1. Self-Funded Plans

        Benefit claims under group health plans may be self-funded by employers or funded through insurance purchased from insurance carriers. In the case of self-funded plans, the employer will typically serve as plan administrator and employ a claims administrator to adjudicate and pay claims. The employer still maintains final discretion over eligibility and coverage.

        ERISA's framers did not intend for state insurance departments to claim jurisdiction over self-funded plans. To foreclose that result, ERISA section 514(b)(2)(B) provides that "[n]either an employee benefit plan ... nor any trust established under such a plan, shall be deemed to be an insurance company." (20) This "deemer clause" curtails the reach of the savings clause in the ease of self-funded plans. (21)

        Thus, State laws and regulations, including insurance laws, are preempted by ERISA in the case of self-funded plans. (22) For this reason, state external review requirements are preempted and a federal external review process will apply.

      2. Insured Plans

        With insured plans, the employer will typically be the policyholder of a group contract. The employees receive certificates of coverage from the carrier and the carrier typically reserves final discretion over decisions of eligibility and coverage.

        In recognition of the traditional role of states in regulating insurance practices within their borders, ERISA's framers provided an express exception for state laws that regulate the business of insurance. Under this exception, ERISA's preemptive force does not apply to state laws (23) that regulate the business of insurance by virtue of ERISA section 514(b)(2)(A), the "savings clause." (24)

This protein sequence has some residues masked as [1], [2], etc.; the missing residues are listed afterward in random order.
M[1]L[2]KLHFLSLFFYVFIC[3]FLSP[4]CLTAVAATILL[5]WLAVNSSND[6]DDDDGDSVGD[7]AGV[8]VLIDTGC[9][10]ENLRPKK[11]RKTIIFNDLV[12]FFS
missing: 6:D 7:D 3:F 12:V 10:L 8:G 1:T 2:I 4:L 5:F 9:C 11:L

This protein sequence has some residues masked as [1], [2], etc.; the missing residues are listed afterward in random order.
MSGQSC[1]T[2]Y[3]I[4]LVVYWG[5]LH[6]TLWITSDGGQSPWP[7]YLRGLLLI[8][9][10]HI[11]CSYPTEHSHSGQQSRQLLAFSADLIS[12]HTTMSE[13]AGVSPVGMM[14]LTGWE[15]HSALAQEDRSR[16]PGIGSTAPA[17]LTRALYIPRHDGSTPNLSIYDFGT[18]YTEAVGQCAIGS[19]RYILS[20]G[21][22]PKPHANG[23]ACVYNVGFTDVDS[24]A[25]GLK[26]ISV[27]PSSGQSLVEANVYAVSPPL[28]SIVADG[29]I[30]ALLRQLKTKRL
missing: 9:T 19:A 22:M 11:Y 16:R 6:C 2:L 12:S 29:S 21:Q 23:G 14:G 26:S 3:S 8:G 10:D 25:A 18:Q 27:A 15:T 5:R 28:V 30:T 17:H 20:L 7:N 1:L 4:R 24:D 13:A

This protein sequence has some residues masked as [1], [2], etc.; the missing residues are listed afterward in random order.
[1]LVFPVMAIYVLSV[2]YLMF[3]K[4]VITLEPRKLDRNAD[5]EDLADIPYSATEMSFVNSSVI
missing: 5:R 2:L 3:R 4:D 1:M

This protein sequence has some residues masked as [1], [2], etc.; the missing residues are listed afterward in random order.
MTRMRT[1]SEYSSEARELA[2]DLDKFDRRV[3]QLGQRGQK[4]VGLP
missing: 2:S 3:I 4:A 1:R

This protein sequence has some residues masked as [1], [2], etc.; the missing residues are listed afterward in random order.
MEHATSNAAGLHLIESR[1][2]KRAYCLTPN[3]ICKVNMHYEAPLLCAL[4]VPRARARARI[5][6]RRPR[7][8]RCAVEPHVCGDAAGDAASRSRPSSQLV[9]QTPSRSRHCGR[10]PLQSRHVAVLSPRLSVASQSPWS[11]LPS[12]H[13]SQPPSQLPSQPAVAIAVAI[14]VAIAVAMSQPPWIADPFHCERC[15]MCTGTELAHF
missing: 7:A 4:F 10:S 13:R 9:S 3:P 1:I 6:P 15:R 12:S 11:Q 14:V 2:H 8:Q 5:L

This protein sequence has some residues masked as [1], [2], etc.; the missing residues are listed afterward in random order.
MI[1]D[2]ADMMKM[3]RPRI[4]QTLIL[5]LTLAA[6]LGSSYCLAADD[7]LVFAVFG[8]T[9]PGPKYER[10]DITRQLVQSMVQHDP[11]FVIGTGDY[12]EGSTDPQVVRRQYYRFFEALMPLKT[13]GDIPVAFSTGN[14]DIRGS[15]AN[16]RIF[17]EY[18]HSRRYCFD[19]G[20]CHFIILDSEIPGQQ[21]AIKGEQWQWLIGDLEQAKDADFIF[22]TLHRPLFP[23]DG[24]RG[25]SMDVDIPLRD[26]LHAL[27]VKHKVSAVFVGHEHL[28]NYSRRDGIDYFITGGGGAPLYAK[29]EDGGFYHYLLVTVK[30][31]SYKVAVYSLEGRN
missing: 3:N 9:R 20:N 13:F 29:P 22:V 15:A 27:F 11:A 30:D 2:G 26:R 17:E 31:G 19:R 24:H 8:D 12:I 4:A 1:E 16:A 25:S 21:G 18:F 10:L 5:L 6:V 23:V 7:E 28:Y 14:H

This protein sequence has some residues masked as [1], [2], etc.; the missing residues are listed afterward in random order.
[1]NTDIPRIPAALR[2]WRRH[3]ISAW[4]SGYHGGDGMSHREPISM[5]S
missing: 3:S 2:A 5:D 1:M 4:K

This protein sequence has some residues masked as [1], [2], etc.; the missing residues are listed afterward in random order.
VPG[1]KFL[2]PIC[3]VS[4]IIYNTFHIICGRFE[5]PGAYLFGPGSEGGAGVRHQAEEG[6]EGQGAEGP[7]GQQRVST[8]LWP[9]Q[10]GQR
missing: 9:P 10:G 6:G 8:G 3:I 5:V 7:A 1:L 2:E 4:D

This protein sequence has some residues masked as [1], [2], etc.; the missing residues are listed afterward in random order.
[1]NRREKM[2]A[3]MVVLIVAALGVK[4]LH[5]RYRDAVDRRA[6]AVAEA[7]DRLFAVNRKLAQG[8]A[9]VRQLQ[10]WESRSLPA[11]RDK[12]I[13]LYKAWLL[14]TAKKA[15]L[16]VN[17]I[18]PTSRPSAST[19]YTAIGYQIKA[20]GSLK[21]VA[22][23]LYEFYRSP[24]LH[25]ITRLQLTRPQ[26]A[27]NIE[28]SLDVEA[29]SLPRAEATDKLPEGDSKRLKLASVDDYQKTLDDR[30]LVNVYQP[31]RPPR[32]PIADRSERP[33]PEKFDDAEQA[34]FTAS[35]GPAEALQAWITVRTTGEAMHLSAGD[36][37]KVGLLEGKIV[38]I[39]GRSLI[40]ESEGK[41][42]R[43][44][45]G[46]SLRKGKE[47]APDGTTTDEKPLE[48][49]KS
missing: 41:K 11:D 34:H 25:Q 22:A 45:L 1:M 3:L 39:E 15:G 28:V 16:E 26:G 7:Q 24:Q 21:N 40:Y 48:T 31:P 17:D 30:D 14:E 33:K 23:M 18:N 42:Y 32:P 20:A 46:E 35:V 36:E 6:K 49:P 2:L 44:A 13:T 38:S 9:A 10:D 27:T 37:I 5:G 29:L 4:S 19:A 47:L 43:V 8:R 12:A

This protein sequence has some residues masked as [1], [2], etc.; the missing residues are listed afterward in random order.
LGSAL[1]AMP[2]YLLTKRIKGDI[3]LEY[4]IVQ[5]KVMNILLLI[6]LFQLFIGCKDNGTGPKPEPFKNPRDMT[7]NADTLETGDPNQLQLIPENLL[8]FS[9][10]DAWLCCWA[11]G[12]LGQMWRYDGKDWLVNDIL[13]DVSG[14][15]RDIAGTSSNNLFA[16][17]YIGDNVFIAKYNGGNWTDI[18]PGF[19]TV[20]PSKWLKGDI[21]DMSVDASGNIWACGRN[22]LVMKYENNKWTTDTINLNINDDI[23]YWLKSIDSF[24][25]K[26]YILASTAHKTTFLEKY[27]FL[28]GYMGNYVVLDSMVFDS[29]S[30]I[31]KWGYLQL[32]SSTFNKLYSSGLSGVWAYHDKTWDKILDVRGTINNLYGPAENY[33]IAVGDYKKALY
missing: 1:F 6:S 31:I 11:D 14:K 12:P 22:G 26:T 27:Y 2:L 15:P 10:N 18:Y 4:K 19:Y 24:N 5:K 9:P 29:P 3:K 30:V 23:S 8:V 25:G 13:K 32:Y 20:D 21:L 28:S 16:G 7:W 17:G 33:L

Thus, a qualifying state external review process will apply to such plans rather than the federal external review process.

      3. DOL Claims Regulations & Internal Appeals

        As observed above, all ERISA governed plans have been subject to the DOL claims regulation and remain so under the new law. The additional requirements added to the existing claims regulation will impose new compliance issues, however, as will be discussed below. In the case of internal appeals, however, the requirements will be the same whether a plan is self funded or insured.

      4. Federal External Review Process

        Following the distinction noted above, ERISA self-funded group health plans will be subject to the federal external review process. (25) This follows from the fact that ERISA preempts application of state external review law to self-funded plans by virtue of the deemer clause as noted above.

        On the other hand, ERISA governed insured group plans, will be subject to applicable state external review process if the process qualifies under the NAIC standards. If the state process does not meet these standards, the federal external review process will apply to the insured group health plan by default.

    3. SUMMARY

      We may summarize the foregoing analysis as...